Weekend Forecast
for November 16-18, 2001

By Reagen Sulewski

It's kiddie weekend at the movies, with this year's likely biggest box office gun, Harry Potter and the Sorcerer's Stone (Philosopher's Stone for everywhere outside the US), coming in to town to claim top spot from Monsters, Inc. Box office records of all sorts have the potential to fall, with one already gone; Potter premieres in 3,672 venues, a slight increase on the previous record of 3,653 held by Mission:Impossible 2. It's obviously important for the film to reach the largest audience possible, however, I don't think this slight edge in venues will be the deciding factor for a record breaking weekend. To put it plainly, the demand must be there, something Potter certainly has, with its many weeks its book had on the best seller lists speaking for itself.

Two major concerns must be addressed when speaking of its box office potential for this weekend, running length and low-aged target audience. The concern over the former should be obvious, as longer running times lead to fewer screenings per day of the film. To address this matter, Warner Brothers has produced an unprecedented 8,000 prints of the film to distribute to theatres around the country, meaning the average theater that receives it will be showing the film on two of its screens. This doesn't seem all that impressive until you consider that there are still many theaters out there that don't have enough to show one screen of each of the top ten. This will combat the 'limited' availability problem as well as giving Potterites multiple time options for seeing the film. While sellouts will naturally present themselves, the sellout problem should be minor.

The relatively young average age of the theater-goer factors in with the ticket price; a bulk of the viewers, or at least a far higher number than for an average movie, will be paying less than full price for their tickets. While this could hold back the film's prospects somewhat, it shouldn't be a huge factor. Monsters, Inc.'s performance two weeks ago plainly proves that a film targeted towards a younger demographic can play with the big boys of summer, as it were. Any film hoping to reach these lofty heights must attract viewers from all ages anyway (with this spring's R-rated Hannibal looming large as an exception). For this I reduced my estimates only 10-15%.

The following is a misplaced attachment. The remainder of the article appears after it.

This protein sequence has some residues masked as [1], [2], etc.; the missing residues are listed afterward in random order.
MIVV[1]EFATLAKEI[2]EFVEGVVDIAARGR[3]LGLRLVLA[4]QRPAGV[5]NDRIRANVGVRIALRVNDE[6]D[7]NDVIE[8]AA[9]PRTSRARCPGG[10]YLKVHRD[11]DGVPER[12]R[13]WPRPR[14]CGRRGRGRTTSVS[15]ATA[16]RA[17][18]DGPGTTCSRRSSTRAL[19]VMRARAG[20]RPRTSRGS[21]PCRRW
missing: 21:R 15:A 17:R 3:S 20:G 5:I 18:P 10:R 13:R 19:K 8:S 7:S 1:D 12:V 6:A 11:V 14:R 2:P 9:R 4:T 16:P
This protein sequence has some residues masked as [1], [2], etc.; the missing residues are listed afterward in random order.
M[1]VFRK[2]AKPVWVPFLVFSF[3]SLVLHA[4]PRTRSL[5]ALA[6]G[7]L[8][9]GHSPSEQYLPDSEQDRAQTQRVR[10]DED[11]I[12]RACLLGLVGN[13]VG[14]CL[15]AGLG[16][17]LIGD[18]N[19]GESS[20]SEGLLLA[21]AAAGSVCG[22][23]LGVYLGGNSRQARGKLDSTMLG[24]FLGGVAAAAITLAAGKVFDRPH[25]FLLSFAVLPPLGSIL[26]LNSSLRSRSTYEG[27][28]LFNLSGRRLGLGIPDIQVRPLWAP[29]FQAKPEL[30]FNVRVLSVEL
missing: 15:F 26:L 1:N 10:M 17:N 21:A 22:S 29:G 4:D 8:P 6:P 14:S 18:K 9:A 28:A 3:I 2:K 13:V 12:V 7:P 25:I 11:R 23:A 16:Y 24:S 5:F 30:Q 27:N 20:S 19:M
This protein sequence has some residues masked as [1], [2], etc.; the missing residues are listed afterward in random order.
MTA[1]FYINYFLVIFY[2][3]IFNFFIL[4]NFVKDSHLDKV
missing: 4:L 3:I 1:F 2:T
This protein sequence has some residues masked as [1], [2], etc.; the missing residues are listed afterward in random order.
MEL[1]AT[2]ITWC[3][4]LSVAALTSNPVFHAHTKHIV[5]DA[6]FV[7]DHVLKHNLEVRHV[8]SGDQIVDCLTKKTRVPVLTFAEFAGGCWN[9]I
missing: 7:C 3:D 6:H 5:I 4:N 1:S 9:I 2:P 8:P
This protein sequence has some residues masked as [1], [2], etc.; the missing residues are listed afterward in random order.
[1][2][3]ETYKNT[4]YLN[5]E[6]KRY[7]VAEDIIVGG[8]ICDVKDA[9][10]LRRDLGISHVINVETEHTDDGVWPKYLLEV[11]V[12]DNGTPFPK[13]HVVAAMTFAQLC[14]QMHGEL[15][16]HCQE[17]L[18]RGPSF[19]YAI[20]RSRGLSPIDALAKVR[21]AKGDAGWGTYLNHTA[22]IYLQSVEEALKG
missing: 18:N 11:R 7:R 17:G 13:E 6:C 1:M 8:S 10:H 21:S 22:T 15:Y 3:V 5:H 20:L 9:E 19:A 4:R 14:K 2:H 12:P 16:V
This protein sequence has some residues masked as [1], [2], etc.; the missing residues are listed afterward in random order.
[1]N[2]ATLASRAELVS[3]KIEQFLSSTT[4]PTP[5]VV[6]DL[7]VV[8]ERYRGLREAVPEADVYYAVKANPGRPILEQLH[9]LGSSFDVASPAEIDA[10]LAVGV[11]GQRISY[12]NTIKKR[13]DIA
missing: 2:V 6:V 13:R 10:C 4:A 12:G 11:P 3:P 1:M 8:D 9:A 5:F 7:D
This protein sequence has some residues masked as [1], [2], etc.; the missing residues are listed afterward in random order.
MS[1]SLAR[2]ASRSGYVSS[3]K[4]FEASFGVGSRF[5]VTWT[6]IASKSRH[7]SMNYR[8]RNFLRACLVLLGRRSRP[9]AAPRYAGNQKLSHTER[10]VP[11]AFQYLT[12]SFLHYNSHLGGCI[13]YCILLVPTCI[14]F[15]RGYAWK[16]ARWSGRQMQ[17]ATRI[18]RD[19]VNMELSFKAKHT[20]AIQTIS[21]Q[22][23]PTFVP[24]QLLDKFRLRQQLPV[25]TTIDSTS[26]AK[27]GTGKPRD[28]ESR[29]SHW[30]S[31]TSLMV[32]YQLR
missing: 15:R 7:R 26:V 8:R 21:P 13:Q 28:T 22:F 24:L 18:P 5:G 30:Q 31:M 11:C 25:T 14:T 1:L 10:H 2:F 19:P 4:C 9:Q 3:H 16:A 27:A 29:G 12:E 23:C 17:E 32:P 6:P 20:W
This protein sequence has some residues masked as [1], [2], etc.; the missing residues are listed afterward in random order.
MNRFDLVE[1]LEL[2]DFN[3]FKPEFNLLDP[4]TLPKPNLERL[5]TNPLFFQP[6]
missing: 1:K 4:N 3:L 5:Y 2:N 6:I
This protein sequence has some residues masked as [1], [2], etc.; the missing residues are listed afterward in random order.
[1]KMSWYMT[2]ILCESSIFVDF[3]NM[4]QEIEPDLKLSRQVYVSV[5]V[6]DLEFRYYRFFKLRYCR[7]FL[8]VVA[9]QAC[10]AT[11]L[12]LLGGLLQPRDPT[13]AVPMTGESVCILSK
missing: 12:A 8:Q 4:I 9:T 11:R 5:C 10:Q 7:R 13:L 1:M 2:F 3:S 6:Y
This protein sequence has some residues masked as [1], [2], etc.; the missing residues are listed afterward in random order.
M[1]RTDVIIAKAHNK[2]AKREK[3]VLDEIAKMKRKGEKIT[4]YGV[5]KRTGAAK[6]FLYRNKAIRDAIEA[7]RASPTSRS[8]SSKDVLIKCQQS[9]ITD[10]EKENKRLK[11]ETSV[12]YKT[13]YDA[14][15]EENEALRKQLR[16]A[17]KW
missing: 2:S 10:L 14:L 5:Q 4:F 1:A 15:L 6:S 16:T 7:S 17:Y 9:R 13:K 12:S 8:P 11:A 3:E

A third question that may in fact be answered this weekend is, "What is possible?", both for a day and a weekend. $28.54 million exists as the single day record for The Phantom Menace's Wednesday opening. It should be noted that approximately $7 million of this exists due to midnight screenings on that day, in practically every theater it showed in, something Potter isn't going to have to any great extent. So now the Friday record to shoot for becomes Planet of the Apes' $24.61 million. I think that it's ultimately going to fall short of this mark, as the real strength of Potter is going to be in its Saturday and Sunday matinee performance. A $30+ million day is quite probable for Saturday if the number for Friday is over $20 million, and a near certainty if it's over $22 million. The record for a Sunday is $25.6 million, set all the way back in 1997 by The Lost World. Here, Potter will again come close but not quite break the mark, coming in at the high $24 million mark. Add all three days up and you get $76-79 million, and one impressive start to a run that will include the lucrative Thanksgiving weekend.